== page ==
Democratic Progressive Party
This article needs additional citations for verification. (December 2010)
Democratic Progressive Party
|Founded||28 September 1986|
|Split from||Tangwai movement in the Kuomintang|
|Headquarters||10F-30, Beiping East Rd.|
Zhongzheng District, Taipei, Taiwan (R.O.C.)
|Think tank||New Frontier Foundation|
|Membership (2014)||335,643[needs update]|
|National affiliation||Pan-Green Coalition|
|Regional affiliation||Council of Asian Liberals and Democrats|
|International affiliation||Liberal International|
62 / 113
2 / 6
3 / 16
277 / 910
40 / 204
^ a: The DPP has also been characterized as centrist on an international political spectrum because of its historical positioning as the major big tent opposition party supporting democracy. In general, the DPP is often described as a centre-left party, and is accepted as part of Taiwan's "left-wing" camp.
|Democratic Progressive Party|
The Democratic Progressive Party (DPP)[I] is a Taiwanese nationalist and centre-left political party in the Republic of China (Taiwan). Currently controlling both the Republic of China presidency and the unicameral Legislative Yuan, it is the majority ruling party and the dominant party in the Pan-Green Coalition as of 2023.
Founded in 1986 by Hsu Hsin-liang, Hsieh Tsung-min and Lin Shui-chuan, a year prior to the end of martial law, the DPP is one of two major parties in Taiwan, the other being the historically dominant Kuomintang (KMT), which previously ruled the country as a one-party state. It has traditionally been associated with a strong advocacy of human rights, emerging against the authoritarian White Terror that was initiated by the KMT, as well as the promotion of Taiwanese nationalism and identity, in contrast to Chinese unification. The incumbent President and three-time leader of the DPP, Tsai Ing-wen, is the second member of the DPP to hold the office.
The DPP is a longtime member of Liberal International and a founding member of the Council of Asian Liberals and Democrats. It represented Taiwan in the Unrepresented Nations and Peoples Organization (UNPO). The DPP and its affiliated parties are widely classified as socially liberal having been founded as a party for human rights, including factions within the party supporting same-sex marriage and other LGBT rights. On foreign policy, the DPP is more willing to increase military expenditures to defend against a potential invasion by the People's Republic of China (PRC) due to the ambiguous political status of Taiwan, and favors closer ties with Japan and the United States, as well as the nations of ASEAN as part of its New Southbound Policy.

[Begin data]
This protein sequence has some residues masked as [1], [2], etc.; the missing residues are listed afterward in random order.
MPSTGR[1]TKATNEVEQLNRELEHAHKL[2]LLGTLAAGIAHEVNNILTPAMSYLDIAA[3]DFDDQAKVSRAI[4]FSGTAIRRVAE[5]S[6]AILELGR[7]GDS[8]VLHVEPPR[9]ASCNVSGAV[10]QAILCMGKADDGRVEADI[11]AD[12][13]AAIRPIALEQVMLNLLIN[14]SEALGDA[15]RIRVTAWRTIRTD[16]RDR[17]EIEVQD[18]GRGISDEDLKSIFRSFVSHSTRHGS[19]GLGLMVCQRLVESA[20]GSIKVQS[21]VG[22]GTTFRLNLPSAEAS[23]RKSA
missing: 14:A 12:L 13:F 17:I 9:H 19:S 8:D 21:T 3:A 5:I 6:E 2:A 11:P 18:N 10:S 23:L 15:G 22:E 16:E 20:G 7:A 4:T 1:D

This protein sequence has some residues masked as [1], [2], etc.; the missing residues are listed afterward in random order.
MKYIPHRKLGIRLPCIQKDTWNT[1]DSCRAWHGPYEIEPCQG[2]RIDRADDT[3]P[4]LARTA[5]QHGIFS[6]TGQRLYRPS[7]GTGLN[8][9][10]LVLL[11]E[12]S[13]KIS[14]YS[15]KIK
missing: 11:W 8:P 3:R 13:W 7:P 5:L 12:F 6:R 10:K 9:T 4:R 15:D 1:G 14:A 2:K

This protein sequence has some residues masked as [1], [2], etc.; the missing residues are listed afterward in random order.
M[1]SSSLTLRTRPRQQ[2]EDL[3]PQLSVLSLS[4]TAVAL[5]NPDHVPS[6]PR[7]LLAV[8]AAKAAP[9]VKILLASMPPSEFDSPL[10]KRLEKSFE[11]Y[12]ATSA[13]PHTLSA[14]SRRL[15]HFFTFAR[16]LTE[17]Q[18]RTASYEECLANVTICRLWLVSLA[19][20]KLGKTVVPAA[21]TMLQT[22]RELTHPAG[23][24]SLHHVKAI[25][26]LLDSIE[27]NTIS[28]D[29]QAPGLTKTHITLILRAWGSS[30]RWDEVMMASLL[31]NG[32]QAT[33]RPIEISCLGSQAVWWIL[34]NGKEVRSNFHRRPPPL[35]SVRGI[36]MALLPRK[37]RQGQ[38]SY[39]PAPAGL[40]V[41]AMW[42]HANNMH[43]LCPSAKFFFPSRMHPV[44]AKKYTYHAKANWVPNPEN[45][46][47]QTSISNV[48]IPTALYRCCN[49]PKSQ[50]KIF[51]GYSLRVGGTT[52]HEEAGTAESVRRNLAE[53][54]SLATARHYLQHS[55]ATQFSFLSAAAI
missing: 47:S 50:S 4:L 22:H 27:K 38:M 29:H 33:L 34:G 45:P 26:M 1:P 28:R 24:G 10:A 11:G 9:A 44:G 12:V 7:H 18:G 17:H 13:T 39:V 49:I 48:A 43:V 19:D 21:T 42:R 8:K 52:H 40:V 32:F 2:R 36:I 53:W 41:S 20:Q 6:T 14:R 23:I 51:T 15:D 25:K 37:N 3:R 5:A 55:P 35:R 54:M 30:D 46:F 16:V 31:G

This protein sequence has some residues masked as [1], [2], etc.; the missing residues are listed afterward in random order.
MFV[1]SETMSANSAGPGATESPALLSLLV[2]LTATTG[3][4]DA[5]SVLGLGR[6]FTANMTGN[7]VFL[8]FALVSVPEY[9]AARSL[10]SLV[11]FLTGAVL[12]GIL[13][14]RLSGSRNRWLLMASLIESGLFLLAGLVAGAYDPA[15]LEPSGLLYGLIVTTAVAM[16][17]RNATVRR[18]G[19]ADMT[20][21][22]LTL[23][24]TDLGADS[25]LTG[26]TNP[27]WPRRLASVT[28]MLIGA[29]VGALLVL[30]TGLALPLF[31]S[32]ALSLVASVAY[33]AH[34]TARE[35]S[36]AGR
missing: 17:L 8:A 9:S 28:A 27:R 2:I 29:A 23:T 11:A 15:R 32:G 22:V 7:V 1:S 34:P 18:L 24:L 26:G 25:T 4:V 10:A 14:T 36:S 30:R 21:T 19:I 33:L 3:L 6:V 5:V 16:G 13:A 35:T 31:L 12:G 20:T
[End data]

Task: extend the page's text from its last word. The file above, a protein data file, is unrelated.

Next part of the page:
The DPP's roots were in the "Dangwai" – or "Extra-KMT" – movement, which formed in opposition to the Kuomintang's one-party authoritarian rule under the "party-state" system during martial law. This movement culminated in the formation of the DPP as an alternative, but still illegal, party on 28 September 1986 by eighteen organizing members at Grand Hotel Taipei, with a total of 132 people joining the party in attendance. The new party members contested the 1986 election as "nonpartisan" candidates since competing parties would remain illegal until the following year. These early members of the party, like the tangwai, drew heavily from the ranks of family members and defense lawyers of political prisoners, as well as intellectuals and artists who had spent time abroad. These individuals were strongly committed to political change toward democracy and freedom of speech, press, assembly, and association.